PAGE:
Ten Minutes by Tractor provide a wonderful level of detail about their wines and I think rightly are a reference source for the Mornington Peninsula region. Winemaking and viticulture aside, the key “macro” influences in this region are whether the vineyard is located “up the hill” or “down the hill” and the weather conditions of the vintage. As a general comment, “down the hill” grapes tend to be picked first, sometimes 3-4 weeks earlier. That said, the altitude in the region peaks at a somewhat modest 305m at Arthur’s Seat.
In terms of vintage, the 2016 vintage in the region can be summarised as warm, dry and early. Ten Minutes by Tractor point to flowering 10 days earlier than average, a harvest date 23 days earlier than average, low growing season rainfall and 21 days shorter hang time than the average. The “down the hill” wines were picked before the end of February, and the up the hill wines in the first week of March. This is reflected in the approachability of these wines.
In this post, I have reviewed Ten Minutes by Tractor’s three single vineyard chardonnays and the “estate” wine. The single vineyard wines are from the Judd Vineyard (up the hill, 206m, average slope of 6c, west facing), the McCutcheon vineyard (up the hill, 200m, average slope of 5c, east facing) and the Walls vineyard (up the hill, 142m, average slope of 4c, NE facing). The estate wine is mostly a blend of the three. The wines are all 14%abv. All of the wines are very good.
McCutcheon Chardonnay 2016, $68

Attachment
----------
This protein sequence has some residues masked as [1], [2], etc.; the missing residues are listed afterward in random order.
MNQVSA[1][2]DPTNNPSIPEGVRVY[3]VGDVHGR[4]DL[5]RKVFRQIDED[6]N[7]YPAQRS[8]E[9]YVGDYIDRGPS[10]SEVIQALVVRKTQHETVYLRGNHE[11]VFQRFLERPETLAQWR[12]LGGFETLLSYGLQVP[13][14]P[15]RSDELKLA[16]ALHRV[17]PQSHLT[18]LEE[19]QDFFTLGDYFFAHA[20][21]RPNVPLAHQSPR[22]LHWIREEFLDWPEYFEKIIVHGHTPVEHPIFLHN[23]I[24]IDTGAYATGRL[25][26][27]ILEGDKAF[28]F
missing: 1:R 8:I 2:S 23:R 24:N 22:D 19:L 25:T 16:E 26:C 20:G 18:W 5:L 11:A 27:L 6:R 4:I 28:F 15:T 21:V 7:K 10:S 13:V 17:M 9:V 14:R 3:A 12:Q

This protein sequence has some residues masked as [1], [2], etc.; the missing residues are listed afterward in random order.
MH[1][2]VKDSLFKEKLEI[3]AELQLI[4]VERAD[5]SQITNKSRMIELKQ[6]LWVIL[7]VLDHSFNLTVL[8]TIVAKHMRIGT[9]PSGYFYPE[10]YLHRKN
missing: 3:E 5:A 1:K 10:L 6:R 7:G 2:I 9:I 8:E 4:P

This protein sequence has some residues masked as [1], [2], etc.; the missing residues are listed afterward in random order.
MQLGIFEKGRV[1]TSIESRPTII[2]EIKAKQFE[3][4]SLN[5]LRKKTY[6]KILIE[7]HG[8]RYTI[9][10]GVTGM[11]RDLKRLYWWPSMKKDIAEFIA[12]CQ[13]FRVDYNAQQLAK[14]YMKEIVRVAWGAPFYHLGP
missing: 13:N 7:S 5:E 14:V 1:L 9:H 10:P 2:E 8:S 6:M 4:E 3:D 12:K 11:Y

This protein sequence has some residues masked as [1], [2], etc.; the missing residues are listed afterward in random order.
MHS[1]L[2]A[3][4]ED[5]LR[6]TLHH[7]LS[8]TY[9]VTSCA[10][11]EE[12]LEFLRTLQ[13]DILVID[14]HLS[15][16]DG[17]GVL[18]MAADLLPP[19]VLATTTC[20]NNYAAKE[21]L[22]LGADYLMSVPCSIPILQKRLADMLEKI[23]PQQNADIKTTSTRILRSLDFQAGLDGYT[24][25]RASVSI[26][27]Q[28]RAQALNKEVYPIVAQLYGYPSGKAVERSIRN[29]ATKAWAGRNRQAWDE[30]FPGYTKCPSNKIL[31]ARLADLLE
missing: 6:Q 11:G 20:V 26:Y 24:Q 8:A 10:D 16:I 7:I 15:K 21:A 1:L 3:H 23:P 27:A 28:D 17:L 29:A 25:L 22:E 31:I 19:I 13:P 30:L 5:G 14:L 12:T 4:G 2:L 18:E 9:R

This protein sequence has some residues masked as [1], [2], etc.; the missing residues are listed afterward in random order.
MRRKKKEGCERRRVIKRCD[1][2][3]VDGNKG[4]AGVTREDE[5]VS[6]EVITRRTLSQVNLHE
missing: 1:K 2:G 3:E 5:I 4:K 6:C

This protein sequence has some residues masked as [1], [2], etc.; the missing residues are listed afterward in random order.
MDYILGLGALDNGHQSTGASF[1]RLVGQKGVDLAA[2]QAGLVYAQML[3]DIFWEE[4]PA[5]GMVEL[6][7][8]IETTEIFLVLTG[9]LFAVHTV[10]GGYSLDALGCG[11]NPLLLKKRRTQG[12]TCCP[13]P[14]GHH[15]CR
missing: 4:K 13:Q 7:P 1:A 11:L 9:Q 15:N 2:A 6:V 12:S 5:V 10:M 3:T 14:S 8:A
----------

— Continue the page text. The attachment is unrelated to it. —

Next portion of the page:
This presented as the ripest and fullest bodied of the single vineyard releases, with aromas of quince and yellow grapefruit. The palate is full bodied, quite voluptuous and viscous in bearing. A generous and plump wine that provides enjoyable current drinking. Rating: Very Good. Abv: 14%. Price: $68. Source: Sample
Wallis Chardonnay 2016, $68
A yellow gold in colour, this wine has restrained aromas of nuts, lees and nectarines, with a sinewy, nutty cashew note predominant. The palate is not quite full bodied and the acidity resoundingly very fine and firm. Light on its feet and delicate in impression, this is the most elegant wine of the single vineyard releases and should benefit from short term cellaring. Rating: Very Good. Abv: 14%. Price: $68. Source: Sample
Judd Chardonnay 2016, $68
More immediately approachable than the Wallis, this wine has aromas of struck match, light lees and sea salt. In the glass, the acidity is fresh and less linear, perhaps a function of the partial malolactic fermentation (80%). The length is the longest of the group and the overall impression minerally and enjoyable. Rating: Very Good. Abv: 14%. Price: $68. Source: Sample
Estate Chardonnay 2016, $44
This is $44 well spent. Between lemon and white gold in colour, the wine has aromas of grapefruit, yoghurt and lees. The palate is full bodied, but the acidity fine boned, which provides a good counterfoil to its viscous core. Approachable now, it finishes with good length. Rating: Very Good. Abv: 14%. Price: $68. Source: Sample